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Regulation

Using private capital, facilitating innovation

Insurers can use their enormous capital to drive Germany's modernisation and decarbonisation. Their financial strength should therefore not be unjustifiably restricted, but rather private investment should be facilitated.

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Germany is facing enormous challenges: Converting our national economy to an ecologically sustainable, socially viable and, at the same time, internationally competitive economic model is not just a question of available capital. Insurers must also be able to trust that policymakers will create the necessary investment-friendly framework conditions and allow scope for innovation

This applies to the further development of the European insurance supervisory system Solvency II as well as to national and European tax policy, state support for innovative business models and start-ups, and cooperation between the state and the private sector in public-private partnerships (PPPs).

Our positions on regulation

  • Solvency II: Risk must remain the yardstick

    The review of the Solvency II supervisory system is entering the home stretch. The European Council is expected to take a position by mid-2022, the Parliament by the end of the year. The coalition agreement sets the right priorities in the ongoing legislative process: Changes to the system, especially to capital requirements, should be evidence- and risk-based. This is because a change in interest rate extrapolation that is not objectively justified could significantly limit life insurers' scope for long-term investment and thus reduce the potential for investment in climate-friendly infrastructure. This would run counter to the federal government's goal of improving conditions for long-term investment by capital collection agencies. Another positive aspect is the German government's commitment to taking greater account of the proportionality principle in the review. In this way, the complex set of rules could be better adapted to individual company business models and risk profiles in supervisory practice in the future.


  • Private investors as partners of the public sector

    Modernising public infrastructure requires a lot of capital and know-how. However, the new geopolitical challenges are narrowing the financial scope of the public sector. This makes private capital all the more important. Another advantage is that sustainable infrastructure measures can be implemented more quickly with private capital than via purely public procurement. This can significantly reduce costs for later generations. The coalition agreement already opens up the possibility of implementing selected individual projects within the framework of public-private partnerships. The fundamental commitment to the PPP option is an important step that the insurance industry has been advocating for some time.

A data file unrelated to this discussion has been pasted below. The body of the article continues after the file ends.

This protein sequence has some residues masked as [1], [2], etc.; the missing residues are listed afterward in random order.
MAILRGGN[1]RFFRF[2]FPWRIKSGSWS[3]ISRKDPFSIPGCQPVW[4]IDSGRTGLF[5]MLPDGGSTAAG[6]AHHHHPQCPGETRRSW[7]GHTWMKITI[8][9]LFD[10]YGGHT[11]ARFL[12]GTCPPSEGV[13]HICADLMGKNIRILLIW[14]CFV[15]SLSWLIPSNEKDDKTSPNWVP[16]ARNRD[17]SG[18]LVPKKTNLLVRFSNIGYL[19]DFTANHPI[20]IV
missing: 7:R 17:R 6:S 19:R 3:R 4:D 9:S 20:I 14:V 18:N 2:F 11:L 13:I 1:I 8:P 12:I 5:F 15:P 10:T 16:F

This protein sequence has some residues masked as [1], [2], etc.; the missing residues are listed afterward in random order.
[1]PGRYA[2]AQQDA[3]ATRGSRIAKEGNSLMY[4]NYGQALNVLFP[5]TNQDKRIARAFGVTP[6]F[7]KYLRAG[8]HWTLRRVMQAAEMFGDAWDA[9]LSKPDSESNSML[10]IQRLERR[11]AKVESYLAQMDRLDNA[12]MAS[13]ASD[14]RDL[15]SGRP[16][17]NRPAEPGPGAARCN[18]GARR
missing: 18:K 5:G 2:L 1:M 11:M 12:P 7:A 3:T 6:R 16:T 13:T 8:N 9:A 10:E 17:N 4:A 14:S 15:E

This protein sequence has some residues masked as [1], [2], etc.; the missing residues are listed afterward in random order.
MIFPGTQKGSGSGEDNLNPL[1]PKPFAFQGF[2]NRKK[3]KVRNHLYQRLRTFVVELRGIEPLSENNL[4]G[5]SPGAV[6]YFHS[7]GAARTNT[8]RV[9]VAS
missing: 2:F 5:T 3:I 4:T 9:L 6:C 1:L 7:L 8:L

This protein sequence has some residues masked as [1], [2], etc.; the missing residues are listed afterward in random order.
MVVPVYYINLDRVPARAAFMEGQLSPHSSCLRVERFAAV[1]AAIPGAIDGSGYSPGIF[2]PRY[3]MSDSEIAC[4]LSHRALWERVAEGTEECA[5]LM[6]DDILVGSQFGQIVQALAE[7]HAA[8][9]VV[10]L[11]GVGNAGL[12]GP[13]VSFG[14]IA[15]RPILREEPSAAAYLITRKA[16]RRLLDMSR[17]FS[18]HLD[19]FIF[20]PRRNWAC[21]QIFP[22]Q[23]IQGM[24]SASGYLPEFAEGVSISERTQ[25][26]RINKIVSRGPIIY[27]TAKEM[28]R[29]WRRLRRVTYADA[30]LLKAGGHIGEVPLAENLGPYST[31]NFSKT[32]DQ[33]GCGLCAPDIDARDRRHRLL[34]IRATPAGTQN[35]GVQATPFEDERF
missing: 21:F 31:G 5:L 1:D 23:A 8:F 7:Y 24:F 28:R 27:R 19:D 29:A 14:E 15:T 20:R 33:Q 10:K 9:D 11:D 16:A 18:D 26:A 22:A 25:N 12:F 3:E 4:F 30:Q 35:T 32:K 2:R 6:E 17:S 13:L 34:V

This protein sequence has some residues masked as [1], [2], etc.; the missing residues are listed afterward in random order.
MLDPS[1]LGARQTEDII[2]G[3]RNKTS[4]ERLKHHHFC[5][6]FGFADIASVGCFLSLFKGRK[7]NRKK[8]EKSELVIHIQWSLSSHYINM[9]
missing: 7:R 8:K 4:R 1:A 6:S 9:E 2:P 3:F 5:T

• Facilitate business start-ups and innovations

    Start-ups are an engine for innovation. A start-up-friendly environment is therefore an increasingly important competitive factor. The German government wants to provide impetus here and make Germany the "leading start-up location in Europe". Institutional investors are to be made more comfortable with venture capital financing via a future fund. The announced establishment of so-called reallabs and the introduction of statutory experimentation clauses could also promote innovative business models. From the insurance industry's point of view, however, improved framework conditions and facilitation of innovations should not be a question of size. They are also highly important for the innovation activities of established undertakings.


  • Simplify tax law and keep it competitive

    At various points in the coalition agreement, the German government advocates simple, unbureaucratic and digital tax law. In particular, major steps would be the waiver of the written form requirement and the introduction of simpler rules for digital archiving. The introduction of a global minimum tax can become an important building block for a fairer and more stable global tax order. However, a sense of proportion is required here. Contrary to what is stipulated in the coalition agreement, a considerable amount of bureaucracy is already emerging, which could be reduced in many places by simplifying and limiting the scope of application in a practical manner. In particular, the new global tax regime must not lead to double taxation and competitive disadvantages for German enterprises.


  • Prevention of money laundering Combating crime in a targeted manner

    Effectively combating money laundering is critical to society and business alike. It requires regulations that are as uniform as possible in Europe. We therefore support the German government's position that the requirements should be standardised throughout the EU by means of a European regulation. In order to deploy resources effectively, it is necessary to focus on high-risk issues that in turn depend on the specific business area. The insurance industry's fundamentally low money laundering risks must also be accompanied by correspondingly lower obligations and expenses - ultimately costs for undertakings and insured persons - as part of the risk-based approach. In this light, established national supervision familiar with the insurance business remains appropriate. There is no reason to transfer this to an EU authority.